capsule review

OmmWriter Dana helps you focus when writing

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At a Glance
  • Herraiz Soto & Co OmmWriter Dana

Among the many distraction-free writing apps available for OS X, OmmWriter Dana (Mac App Store link) tries to go the furthest in distancing the writer from his or her computer. Not only is full-screen mode the program’s only mode, but a number of the program’s features are specifically designed to create an all-encompasing environment.

(Note: OmmWriter Dana is available in a paid version, OmmWriter Dana II, and a free version, OmmWriter Dana I. I review the paid version here, but the only difference between the paid and free versions are that OmmWriter Dana I includes fewer of the screen backdrops and audio soundtracks described below.)

One of these features is a set of seven full-screen backdrops: all-white, a snowscape with leafless trees, a gray-linen background (that in my opinion doesn’t contrast enough with the program’s black fonts), and several colored-gradient backgrounds. There are no user-customizable options here—if you want your own colored background, you’ll need to look elsewhere.

Another feature is the inclusion of seven different musical soundtracks designed to help you focus. These range from ringing bells to ambient piano music, and they include one with the sound of people in a library and another that, in the developer’s words, “tries to simulate the sounds that an unborn child would hear inside the mother’s womb.”

While these sounds are interesting, they can get old pretty quickly. They range in length from about 7 minutes to roughly 19 minutes, so the longest ones won’t repeat very quickly, but over long writing sessions, I certainly noticed the musical hamster wheel. There are also seven different typing sounds in case you want audible feedback of keystrokes. Unfortunately, you can’t change the volume for the music or typing sounds; they both play at set volumes, and some of the typing sounds are a bit loud.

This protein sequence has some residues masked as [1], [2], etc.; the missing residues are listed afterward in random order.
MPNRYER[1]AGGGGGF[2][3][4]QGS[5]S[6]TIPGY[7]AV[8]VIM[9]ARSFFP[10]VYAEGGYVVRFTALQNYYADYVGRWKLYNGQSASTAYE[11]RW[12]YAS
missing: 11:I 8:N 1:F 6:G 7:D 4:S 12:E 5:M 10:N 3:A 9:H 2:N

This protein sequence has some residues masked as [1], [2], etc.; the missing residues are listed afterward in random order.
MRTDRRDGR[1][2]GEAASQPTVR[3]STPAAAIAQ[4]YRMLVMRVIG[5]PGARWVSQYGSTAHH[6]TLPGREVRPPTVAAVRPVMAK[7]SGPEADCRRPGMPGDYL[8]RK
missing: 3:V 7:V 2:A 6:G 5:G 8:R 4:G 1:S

As with many writing apps of this type, OmmWriter is text-only. You can export to PDF or RTF, but you can’t apply WYSIWYG styles—just Markdown or HTML code for formatting. Unlike with some other programs, there’s no live preview of Markdown or HTML documents, and you can’t print from the program. If you want to print, you need to export to PDF or RTF, and then print from within another program.

The program’s display options are limited to four sizes each of four different fonts: a proportional and non-proportional sans serif font, a serif font, and a cursive font. The fonts are solid, but with my aging eyes on a 27-inch Cinema Display, even at the largest size I wanted to be able to increase the font size a bit more than the program allows. OmmWriter Dana also uses a very small underscore cursor that can be difficult to spot when editing text and moving around in a document.

A minimalist approach is used for accessing preferences, as well. When typing, you see only the text on the screen, but when you move the pointer, you see a group of circular icons to the right. Move the pointer over each of these icons to view its interface options. However, help tags aren’t displayed, so you need to try each button to see what it does.

Despite my criticisms, OmmWriter’s goal is laudable: As the developer puts it, the program is a “humble attempt to recapture what technology has snatched away from us today: our capacity to concentrate.” Of course, it’s difficult for the developer of a minimalist writing app to peg exactly what a particular user will like and which features can be removed—for example, I’d appreciate being able to choose a different font, make the fonts a bit larger, and choose my own background image. But OmmWriter Dana is a solid writing tool, and if its interface decisions work for you, it accomplishes its goal.

(Note that while OmmWriter Dana II costs $5 on the Mac App Store, you can instead pay whatever you like—the developer suggests $4.11, but you can pay more or less—through the OmmWriter website.)

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At a Glance
  • Herraiz Soto & Co OmmWriter Dana

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